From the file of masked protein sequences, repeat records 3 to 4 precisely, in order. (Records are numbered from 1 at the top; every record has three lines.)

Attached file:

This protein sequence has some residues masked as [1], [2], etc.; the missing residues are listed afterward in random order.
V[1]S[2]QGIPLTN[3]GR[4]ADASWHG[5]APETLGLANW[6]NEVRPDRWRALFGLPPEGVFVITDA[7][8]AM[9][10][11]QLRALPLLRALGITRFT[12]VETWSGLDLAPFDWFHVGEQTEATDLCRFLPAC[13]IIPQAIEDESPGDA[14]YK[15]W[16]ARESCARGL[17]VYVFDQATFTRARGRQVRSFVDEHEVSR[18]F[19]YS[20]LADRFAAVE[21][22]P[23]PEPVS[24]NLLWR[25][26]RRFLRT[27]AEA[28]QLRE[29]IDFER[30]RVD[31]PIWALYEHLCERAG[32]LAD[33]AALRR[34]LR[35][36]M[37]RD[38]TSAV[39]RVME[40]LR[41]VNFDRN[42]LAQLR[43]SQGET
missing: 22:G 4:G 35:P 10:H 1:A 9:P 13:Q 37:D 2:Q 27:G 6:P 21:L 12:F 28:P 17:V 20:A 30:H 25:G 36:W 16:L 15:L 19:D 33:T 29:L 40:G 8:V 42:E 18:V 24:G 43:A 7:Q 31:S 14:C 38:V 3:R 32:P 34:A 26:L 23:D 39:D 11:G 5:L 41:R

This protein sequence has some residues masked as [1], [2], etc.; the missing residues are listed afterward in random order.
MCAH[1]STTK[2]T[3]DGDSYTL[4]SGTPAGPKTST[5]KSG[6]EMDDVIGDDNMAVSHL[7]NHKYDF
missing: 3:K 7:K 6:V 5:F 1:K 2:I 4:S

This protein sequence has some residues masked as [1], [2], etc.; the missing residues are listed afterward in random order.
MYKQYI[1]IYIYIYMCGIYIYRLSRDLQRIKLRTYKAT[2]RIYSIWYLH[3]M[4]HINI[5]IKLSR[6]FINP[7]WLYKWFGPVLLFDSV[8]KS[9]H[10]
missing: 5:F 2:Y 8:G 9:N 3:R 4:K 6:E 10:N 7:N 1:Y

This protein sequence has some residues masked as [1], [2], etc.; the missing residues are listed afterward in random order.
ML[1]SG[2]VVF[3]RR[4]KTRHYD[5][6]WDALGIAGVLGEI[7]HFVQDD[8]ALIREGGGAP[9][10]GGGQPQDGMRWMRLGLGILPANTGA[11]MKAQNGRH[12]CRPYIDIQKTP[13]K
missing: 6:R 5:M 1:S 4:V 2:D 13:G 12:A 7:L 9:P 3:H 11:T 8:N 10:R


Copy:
This protein sequence has some residues masked as [1], [2], etc.; the missing residues are listed afterward in random order.
MYKQYI[1]IYIYIYMCGIYIYRLSRDLQRIKLRTYKAT[2]RIYSIWYLH[3]M[4]HINI[5]IKLSR[6]FINP[7]WLYKWFGPVLLFDSV[8]KS[9]H[10]
missing: 5:F 2:Y 8:G 9:N 3:R 4:K 6:E 10:N 7:N 1:Y

This protein sequence has some residues masked as [1], [2], etc.; the missing residues are listed afterward in random order.
ML[1]SG[2]VVF[3]RR[4]KTRHYD[5][6]WDALGIAGVLGEI[7]HFVQDD[8]ALIREGGGAP[9][10]GGGQPQDGMRWMRLGLGILPANTGA[11]MKAQNGRH[12]CRPYIDIQKTP[13]K
missing: 6:R 5:M 1:S 4:V 2:D 13:G 12:A 7:L 9:P 3:H 11:T 8:N 10:R